The history of Malang Regency could be revealed through the Dinoyo inscription 760 AD as the primary official document to support the birth of Malang before a new inscription was discovered in 1986, which is so far not yet revealed.
According to the inscription, it was concluded that the 8th century was the beginning of the existence of Malang Regency's government due to the birth of King Gajayana's ruling of his kingdom in Malang.
From the Dinoyo inscriptions, it is noted that the inscription used the "Candra Sengkala" or "Cronogram" Calendar, and stated that the birth date of Malang Regency was on 28 November 760 AD.
The city was incorporated into Mataram Sultanate in 1614, then transferred to Dutch colonial rule.
Malang was modernized under the Dutch, its cool climate which results from its elevation, along with its proximity to the major port of Surabaya, made it a popular destination for the Dutch and other Europeans.
In 1879, Malang was connected to Java's railroad network, further increasing development and leading to increased industrialization.
Malang municipality has a population of a bit over 800 thousand, with around 2 million clustering in the Malang Valley, making it the province's second city.
However, the population growth is not very high, at roughly 1 percent a year.
Ethnic backgrounds: The racial makeup of the city is mainly of Javanese and Madurese, with a small percentage of Arabic and Chinese descent.
There is no apparent racial discrimination against minority Chinese descendants.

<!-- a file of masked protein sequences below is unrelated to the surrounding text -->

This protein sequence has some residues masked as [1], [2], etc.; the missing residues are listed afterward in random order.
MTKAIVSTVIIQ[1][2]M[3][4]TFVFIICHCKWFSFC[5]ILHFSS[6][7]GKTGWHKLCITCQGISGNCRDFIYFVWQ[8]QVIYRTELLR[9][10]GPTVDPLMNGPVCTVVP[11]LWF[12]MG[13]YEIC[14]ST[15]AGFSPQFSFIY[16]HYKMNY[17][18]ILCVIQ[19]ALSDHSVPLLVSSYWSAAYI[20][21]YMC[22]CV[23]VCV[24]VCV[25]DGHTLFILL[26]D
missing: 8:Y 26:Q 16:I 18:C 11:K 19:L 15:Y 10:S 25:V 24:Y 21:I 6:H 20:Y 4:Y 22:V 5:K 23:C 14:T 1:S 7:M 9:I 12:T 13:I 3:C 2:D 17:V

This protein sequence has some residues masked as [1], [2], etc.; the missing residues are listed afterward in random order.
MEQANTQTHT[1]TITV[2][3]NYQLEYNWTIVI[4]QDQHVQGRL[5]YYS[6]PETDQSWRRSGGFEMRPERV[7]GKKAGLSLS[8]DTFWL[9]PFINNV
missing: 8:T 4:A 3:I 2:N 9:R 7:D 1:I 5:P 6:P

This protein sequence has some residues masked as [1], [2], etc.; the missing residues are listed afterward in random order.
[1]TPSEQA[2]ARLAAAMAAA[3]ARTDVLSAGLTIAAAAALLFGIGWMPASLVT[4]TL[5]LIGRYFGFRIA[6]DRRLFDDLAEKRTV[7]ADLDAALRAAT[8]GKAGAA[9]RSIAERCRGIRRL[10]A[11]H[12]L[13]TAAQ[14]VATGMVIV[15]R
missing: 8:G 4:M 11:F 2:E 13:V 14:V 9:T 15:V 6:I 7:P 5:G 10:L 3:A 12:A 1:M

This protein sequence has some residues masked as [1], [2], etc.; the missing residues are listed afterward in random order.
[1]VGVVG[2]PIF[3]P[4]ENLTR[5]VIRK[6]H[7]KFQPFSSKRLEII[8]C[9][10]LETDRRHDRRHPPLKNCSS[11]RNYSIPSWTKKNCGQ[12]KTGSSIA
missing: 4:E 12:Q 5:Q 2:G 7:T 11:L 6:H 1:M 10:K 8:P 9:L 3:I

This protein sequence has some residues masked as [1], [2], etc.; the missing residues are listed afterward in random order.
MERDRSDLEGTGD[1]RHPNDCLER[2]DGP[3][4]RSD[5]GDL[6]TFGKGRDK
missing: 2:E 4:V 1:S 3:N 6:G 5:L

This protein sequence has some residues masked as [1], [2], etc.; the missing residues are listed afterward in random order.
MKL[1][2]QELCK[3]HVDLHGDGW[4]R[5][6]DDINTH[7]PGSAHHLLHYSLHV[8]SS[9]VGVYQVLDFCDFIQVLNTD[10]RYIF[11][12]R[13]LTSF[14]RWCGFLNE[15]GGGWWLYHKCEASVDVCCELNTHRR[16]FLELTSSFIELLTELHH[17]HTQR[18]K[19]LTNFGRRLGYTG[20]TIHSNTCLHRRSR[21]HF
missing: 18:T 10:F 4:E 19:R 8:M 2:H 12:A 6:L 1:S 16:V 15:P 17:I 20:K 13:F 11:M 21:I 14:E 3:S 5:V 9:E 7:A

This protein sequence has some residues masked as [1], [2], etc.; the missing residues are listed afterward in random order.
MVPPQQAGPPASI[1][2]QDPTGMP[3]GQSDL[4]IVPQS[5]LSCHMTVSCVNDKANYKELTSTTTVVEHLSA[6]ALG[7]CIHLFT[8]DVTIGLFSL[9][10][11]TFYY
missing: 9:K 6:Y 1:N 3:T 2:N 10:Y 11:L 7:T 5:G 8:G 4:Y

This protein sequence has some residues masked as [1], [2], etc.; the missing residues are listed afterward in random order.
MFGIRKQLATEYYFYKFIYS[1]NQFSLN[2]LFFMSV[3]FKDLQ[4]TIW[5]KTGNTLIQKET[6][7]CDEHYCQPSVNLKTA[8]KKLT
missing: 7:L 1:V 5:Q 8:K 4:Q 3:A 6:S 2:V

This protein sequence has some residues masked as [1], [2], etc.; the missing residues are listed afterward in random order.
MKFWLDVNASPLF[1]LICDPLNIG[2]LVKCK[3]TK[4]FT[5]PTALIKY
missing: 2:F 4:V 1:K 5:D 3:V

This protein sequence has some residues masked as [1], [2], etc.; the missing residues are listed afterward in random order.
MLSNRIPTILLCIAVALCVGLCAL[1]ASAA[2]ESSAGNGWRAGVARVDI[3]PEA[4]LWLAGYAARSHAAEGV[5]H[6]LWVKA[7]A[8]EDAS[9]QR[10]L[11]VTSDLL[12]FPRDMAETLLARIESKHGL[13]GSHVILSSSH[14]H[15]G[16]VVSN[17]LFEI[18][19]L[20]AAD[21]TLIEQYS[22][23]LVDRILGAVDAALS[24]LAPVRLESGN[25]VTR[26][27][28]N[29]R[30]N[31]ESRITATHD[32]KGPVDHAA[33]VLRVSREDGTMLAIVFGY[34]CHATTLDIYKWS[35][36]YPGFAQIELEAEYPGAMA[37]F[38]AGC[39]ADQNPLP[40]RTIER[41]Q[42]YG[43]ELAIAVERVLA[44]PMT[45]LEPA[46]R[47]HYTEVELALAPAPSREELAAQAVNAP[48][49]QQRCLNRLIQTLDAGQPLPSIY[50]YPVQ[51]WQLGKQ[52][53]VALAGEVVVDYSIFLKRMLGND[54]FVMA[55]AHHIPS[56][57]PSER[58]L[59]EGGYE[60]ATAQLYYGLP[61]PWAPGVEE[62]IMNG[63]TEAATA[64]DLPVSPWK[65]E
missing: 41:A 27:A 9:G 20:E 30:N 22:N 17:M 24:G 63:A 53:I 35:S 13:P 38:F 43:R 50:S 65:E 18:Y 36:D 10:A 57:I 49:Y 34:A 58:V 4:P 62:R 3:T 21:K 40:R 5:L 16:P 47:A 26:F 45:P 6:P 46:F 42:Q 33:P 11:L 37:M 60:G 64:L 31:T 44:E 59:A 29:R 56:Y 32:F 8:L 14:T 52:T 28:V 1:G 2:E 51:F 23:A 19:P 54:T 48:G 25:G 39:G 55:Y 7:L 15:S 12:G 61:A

Like most of Java, a large majority of Malang residents are Muslim, there are small minorities of Catholics, Hindus, and Buddhists.
Many buildings of worship still stand from their construction in the colonial era.
For example, City of Malang Grand Mosque or Masjid Agung Kota Malang in Malang City Square or Alun-alun kota Malang, Catholic Church of the Sacred Heart of Jesus (Gereja Katolik Hati Kudus Yesus) in Kayutangan, Saint Mary from Mount Carmel Cathedral (Gereja Ijen or Katedral Santa Maria dari Gunung Karmel) in Ijen Street, which is the seat for the Roman Catholic Diocese of Malang, The Immanuel Protestant Church in Alun-alun, and Eng An Kiong Buddhist Temple in Jl. Laksamana Martadinata No. 1 Malang. Malang is also famous for being the centre of religious education, this is evident with the existence of many Islamic schools (pesantren) and bible seminaries.
Malang also has a convent, among other Carmel Monastery, Ursuline Convent, Misericordia monastery, Monastery of Our Lady of the Sacred Heart Brothers, Convent of the Sisters of the Blessed Virgin Mary, Monastery Mission Congregatio Brother, Brother Abbey Projo, Passionist Monastery, and several other monasteries.